At some point in January of 2009, Flowers paid Falcon $100,000.00 to release its lien claim on one of the barges that had been completed in December 2008. (Doc. 35, p.3; Doc. # 28, Exhibits 2 and 3). Falcon states the remaining pieces of the barges are located at USTM's operating facility near Fort Smith, Arkansas. Falcon states it received information that Flowers has hired a third party to construct or finish constructing the remaining barges at issue so that they will be seaworthy and capable of navigation. (Doc. 35, p.4). A hearing on the motion was held on September 11, 2009. Falcon introduced Exhibits numbered 1-16 and Mr. Jackie Swain and Mr. Terry Heinz testified on behalf of Falcon. Defendant USTM introduced exhibits A and B and Mr. Jeff Cluck testified on behalf of USTM. Counsel for Separate Defendant Flowers was present as was counsel for Intervenor Plaintiff Rogers Industrial, Inc. Ms. Amanda Thomas was present representing Rogers Industrial Supply Corporation. II. Discussion: Rule 65 of the Federal Rules of Civil Procedures governs the issuance of temporary restraining orders and preliminary injunctions. In deciding a motion for a temporary restraining order or a preliminary injunction, the courts are instructed to consider what have come to be known as the Dataphase factors: (1) the probability of success on the merits; (2) the threat of irreparable harm to the movant; (3) the balance between this harm and the injury that granting the injunction will inflict on other interested parties; and (4) whether the issuance of an injunction is in the public interest. Dataphase Sys., Inc. v. C L Sys., Inc., 640 F.2d 109, 114 (8th Cir.1981) (en banc). See also Minnesota Mining and Mfg. Co. v. Rauh Rubber, Inc., 130 F.3d 1305, 1307 (8th Cir.1997); Sanborn Mfg. Co., Inc. v. Campbell Hausfeld/Scott Fetzer Co., 997 F.2d 484, 485-86 (8th Cir.1993). No -3-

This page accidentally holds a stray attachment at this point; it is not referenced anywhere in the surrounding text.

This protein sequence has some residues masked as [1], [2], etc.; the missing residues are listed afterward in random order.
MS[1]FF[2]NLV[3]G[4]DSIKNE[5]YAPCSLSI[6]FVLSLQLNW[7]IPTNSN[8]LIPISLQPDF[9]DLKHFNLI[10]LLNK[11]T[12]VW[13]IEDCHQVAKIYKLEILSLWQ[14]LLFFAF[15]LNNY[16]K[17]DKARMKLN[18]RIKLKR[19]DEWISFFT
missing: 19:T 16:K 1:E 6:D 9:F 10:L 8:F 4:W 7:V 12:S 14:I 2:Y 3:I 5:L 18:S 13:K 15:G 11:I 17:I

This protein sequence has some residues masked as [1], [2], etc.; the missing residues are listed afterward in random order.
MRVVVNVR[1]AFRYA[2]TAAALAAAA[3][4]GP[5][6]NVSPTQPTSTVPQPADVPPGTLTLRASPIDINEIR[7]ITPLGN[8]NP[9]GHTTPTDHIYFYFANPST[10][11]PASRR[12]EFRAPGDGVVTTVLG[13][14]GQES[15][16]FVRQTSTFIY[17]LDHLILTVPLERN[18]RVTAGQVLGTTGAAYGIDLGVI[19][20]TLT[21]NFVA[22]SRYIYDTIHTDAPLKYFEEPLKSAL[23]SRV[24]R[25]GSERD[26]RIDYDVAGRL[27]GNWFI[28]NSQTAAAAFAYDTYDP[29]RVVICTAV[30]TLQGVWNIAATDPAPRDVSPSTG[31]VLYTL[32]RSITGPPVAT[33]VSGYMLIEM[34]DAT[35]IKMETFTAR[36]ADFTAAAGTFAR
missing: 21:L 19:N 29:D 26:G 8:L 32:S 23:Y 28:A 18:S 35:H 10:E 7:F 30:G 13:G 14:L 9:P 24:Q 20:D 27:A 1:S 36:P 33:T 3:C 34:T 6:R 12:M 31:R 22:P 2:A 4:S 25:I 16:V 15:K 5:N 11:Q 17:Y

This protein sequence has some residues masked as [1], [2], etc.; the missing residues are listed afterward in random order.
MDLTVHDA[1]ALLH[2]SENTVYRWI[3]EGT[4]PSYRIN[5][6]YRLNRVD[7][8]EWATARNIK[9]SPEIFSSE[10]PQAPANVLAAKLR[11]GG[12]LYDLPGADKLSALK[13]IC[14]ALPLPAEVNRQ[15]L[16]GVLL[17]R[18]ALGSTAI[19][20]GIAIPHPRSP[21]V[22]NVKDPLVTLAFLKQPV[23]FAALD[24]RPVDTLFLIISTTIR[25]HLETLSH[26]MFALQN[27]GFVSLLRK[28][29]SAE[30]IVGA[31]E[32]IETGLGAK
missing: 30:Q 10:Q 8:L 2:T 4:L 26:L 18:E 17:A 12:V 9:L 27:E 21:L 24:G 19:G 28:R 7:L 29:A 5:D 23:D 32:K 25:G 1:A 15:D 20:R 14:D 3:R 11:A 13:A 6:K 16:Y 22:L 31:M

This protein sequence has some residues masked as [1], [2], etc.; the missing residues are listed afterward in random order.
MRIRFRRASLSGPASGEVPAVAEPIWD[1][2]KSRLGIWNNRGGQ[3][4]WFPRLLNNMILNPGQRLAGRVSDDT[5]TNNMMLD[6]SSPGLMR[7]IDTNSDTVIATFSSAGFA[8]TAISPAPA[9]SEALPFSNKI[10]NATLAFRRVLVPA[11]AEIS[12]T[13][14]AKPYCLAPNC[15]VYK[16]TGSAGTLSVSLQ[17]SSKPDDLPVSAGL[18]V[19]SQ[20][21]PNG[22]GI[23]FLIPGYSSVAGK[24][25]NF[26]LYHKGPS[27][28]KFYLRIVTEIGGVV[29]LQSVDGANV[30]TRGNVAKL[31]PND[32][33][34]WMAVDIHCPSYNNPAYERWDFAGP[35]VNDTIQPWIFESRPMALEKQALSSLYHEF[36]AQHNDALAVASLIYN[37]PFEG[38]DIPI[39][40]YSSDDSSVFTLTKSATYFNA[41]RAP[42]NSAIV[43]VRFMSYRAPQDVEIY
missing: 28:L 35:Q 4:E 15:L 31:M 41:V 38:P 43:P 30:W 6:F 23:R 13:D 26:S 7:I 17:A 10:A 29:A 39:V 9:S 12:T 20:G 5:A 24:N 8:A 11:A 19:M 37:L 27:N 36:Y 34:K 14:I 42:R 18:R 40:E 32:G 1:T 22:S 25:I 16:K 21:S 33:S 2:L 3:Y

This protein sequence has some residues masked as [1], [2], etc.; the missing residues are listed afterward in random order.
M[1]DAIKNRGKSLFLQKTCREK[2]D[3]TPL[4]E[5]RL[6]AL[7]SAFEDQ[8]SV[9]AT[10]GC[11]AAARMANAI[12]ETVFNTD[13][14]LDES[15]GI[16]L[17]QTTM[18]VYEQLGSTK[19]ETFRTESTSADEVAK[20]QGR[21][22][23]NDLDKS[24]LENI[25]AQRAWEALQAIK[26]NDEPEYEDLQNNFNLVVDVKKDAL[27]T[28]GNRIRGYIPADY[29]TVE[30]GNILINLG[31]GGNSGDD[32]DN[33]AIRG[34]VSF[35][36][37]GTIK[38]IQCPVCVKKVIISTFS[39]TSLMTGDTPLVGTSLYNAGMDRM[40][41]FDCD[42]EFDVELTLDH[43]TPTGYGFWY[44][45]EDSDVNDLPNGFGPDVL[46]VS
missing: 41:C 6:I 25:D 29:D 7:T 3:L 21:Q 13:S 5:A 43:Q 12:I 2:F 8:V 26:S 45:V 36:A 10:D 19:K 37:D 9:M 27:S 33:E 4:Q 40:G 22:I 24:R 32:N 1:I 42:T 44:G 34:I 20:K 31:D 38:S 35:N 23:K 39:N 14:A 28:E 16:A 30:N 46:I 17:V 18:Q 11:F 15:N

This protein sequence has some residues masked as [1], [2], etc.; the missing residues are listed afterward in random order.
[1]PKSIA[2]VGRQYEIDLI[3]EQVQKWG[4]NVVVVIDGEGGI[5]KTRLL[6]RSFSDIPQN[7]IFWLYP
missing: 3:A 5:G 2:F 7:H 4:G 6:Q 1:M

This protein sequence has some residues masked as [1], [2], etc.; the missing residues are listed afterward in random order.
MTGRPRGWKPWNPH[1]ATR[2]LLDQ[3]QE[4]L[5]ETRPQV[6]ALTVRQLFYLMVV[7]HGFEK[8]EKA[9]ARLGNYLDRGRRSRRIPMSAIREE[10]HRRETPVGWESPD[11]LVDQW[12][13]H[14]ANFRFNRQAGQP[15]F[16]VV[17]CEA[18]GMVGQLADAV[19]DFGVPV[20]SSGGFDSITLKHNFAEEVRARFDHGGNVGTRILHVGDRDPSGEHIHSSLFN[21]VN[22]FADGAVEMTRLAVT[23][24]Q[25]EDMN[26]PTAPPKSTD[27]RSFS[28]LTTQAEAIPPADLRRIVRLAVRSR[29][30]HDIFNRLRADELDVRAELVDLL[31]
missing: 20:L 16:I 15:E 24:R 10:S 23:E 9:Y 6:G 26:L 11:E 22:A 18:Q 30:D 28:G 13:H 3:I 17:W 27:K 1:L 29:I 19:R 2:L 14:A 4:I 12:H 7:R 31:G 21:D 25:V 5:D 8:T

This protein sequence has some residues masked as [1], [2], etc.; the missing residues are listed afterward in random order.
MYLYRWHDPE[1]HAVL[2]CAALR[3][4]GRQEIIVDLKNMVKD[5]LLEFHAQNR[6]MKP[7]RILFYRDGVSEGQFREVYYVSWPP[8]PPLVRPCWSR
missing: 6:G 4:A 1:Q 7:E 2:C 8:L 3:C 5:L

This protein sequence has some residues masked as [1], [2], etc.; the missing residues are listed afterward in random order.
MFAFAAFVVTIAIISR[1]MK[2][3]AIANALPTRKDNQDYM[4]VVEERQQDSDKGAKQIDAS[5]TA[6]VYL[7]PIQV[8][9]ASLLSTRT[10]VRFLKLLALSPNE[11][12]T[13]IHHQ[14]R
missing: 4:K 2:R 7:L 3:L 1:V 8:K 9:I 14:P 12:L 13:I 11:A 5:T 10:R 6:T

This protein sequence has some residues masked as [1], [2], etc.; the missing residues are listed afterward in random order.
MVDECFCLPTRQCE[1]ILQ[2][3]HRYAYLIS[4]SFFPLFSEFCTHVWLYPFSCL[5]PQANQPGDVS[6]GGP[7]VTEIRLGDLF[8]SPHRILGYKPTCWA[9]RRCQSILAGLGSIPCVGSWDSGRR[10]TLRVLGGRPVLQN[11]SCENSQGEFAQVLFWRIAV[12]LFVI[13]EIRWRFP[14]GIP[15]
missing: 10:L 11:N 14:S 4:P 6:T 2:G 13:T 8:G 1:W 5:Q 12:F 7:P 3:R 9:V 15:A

single factor in itself is dispositive; rather, each factor must be considered to determine whether the balance of equities weighs toward granting the injunction. See Sanborn, 997 F.2d at 486; Calvin Klein Cosmetics Corp. v. Lenox Lab., Inc., 815 F.2d 500, 503 (8th Cir.1987). The burden of establishing the necessity of a temporary restraining order is on the movant. Baker Electric Coop., Inc. v. Chaske, 28 F.3d 1466, 1472 (8th Cir. 1994). With the applicable standard in mind, we turn to an examination of the first factor whether Plaintiff has established a likelihood of success on the merits. Falcon contends it is likely to succeed on the merits because Flowers never perfected its security interest, but Falcon has perfected its materialman's lien on the barges in question. (Doc. 2, p. 22). Defendants argue Falcon does not have a valid materialman's lien as Falcon did not file within the 120 days required and cannot show where it's steel was used. Plaintiff "is not required to prove a mathematical (greater than fifty percent) probability of success on the merits." Heartland Acad. Cmty. Church v. Waddle, 335 F.3d 684, 690 (8th Cir. 2003). Rather, it is a question of whether plaintiff has a "fair chance of prevailing" after discovery and a full trial. Id. citing Univ. of Tex. v. Camenisch, 451 U.S. 390, 395, 101 S. Ct. 1830, 68 L. Ed. 2d 175 (1981)("[A] preliminary injunction is customarily granted on the basis of procedures that are less formal and evidence that is less complete than in a trial on the merits. A party thus is not required to prove his case in full at a preliminary-injunction hearing."). Arkansas Code Annotated section 18-44-101 states: